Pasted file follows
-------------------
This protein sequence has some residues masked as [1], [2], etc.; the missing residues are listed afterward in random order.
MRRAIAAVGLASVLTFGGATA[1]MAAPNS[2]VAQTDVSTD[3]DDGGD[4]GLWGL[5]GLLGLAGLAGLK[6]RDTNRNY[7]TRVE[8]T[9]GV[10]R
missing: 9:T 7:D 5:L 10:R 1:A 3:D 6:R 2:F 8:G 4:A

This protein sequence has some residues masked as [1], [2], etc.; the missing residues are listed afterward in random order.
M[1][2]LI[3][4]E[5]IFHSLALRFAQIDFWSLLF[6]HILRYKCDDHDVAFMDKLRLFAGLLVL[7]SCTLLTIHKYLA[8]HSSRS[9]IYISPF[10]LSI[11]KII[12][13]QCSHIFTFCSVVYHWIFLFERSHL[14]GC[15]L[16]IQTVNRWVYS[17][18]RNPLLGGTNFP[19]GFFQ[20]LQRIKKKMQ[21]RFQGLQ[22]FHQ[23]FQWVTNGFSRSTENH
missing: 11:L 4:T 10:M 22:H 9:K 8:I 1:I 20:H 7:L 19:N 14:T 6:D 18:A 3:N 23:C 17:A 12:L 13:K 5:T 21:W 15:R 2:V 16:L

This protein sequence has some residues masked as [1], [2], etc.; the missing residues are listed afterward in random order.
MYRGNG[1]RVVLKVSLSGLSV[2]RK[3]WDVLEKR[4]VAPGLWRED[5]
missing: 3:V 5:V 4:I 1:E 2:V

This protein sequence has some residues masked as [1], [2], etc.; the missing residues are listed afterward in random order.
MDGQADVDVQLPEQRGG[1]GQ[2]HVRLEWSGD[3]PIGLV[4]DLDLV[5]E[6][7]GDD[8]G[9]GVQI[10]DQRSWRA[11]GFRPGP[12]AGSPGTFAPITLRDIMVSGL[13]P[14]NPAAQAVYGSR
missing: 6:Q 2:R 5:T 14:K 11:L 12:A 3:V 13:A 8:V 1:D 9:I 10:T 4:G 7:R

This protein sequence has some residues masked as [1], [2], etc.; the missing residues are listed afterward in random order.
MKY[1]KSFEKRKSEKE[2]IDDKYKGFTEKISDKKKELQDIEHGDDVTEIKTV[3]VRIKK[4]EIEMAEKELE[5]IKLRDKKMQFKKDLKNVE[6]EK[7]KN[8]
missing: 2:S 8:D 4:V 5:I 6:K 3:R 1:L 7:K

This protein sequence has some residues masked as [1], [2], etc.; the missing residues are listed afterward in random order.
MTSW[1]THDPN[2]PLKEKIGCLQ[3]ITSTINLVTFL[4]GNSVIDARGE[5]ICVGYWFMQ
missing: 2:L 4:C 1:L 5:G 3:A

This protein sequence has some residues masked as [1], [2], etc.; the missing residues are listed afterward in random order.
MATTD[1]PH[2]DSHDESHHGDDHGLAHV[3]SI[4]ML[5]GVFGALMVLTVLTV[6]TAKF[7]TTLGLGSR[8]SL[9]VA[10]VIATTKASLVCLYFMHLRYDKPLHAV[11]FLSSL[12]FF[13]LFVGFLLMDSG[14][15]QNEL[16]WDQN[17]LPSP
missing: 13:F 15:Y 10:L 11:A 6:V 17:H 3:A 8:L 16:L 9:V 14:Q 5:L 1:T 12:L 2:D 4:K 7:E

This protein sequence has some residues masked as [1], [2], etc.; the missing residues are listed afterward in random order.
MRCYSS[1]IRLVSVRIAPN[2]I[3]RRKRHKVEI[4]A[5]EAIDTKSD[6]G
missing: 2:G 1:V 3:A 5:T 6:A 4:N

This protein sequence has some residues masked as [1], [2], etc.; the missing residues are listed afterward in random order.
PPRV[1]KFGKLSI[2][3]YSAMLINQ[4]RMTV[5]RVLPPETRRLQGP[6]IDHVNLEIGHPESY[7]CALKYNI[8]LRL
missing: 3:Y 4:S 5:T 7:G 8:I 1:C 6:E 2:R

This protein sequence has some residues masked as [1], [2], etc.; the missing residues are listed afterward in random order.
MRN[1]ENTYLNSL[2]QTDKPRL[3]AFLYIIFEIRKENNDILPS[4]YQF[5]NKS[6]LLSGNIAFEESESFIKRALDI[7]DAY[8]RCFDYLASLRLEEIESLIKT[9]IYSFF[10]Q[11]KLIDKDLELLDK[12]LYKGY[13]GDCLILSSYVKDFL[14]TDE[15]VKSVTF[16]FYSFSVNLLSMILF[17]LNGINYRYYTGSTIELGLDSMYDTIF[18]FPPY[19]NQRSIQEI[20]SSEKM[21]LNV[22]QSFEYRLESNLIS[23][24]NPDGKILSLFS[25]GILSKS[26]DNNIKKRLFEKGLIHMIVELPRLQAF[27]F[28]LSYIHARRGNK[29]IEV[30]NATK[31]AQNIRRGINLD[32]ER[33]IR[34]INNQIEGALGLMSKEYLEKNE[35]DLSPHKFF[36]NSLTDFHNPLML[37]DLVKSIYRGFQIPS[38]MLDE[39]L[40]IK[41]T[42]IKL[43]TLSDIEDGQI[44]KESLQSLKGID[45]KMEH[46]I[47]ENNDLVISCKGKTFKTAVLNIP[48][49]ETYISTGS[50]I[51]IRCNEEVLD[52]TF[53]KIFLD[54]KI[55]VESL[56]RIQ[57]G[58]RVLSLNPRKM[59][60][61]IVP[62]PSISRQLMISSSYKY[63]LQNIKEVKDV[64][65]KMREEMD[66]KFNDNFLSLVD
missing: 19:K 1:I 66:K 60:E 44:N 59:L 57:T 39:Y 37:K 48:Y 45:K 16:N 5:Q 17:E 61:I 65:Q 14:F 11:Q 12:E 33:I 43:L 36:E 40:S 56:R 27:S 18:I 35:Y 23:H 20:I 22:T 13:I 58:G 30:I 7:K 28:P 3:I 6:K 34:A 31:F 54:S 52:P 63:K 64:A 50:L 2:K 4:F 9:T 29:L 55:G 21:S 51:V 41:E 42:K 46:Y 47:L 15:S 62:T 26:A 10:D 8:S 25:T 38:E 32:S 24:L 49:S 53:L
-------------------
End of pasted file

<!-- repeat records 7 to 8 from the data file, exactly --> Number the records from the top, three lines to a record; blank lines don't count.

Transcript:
This protein sequence has some residues masked as [1], [2], etc.; the missing residues are listed afterward in random order.
MATTD[1]PH[2]DSHDESHHGDDHGLAHV[3]SI[4]ML[5]GVFGALMVLTVLTV[6]TAKF[7]TTLGLGSR[8]SL[9]VA[10]VIATTKASLVCLYFMHLRYDKPLHAV[11]FLSSL[12]FF[13]LFVGFLLMDSG[14][15]QNEL[16]WDQN[17]LPSP
missing: 13:F 15:Y 10:L 11:A 6:V 17:H 3:A 8:L 16:L 9:V 14:Q 5:L 1:T 12:L 2:D 4:K 7:E

This protein sequence has some residues masked as [1], [2], etc.; the missing residues are listed afterward in random order.
MRCYSS[1]IRLVSVRIAPN[2]I[3]RRKRHKVEI[4]A[5]EAIDTKSD[6]G
missing: 2:G 1:V 3:A 5:T 6:A 4:N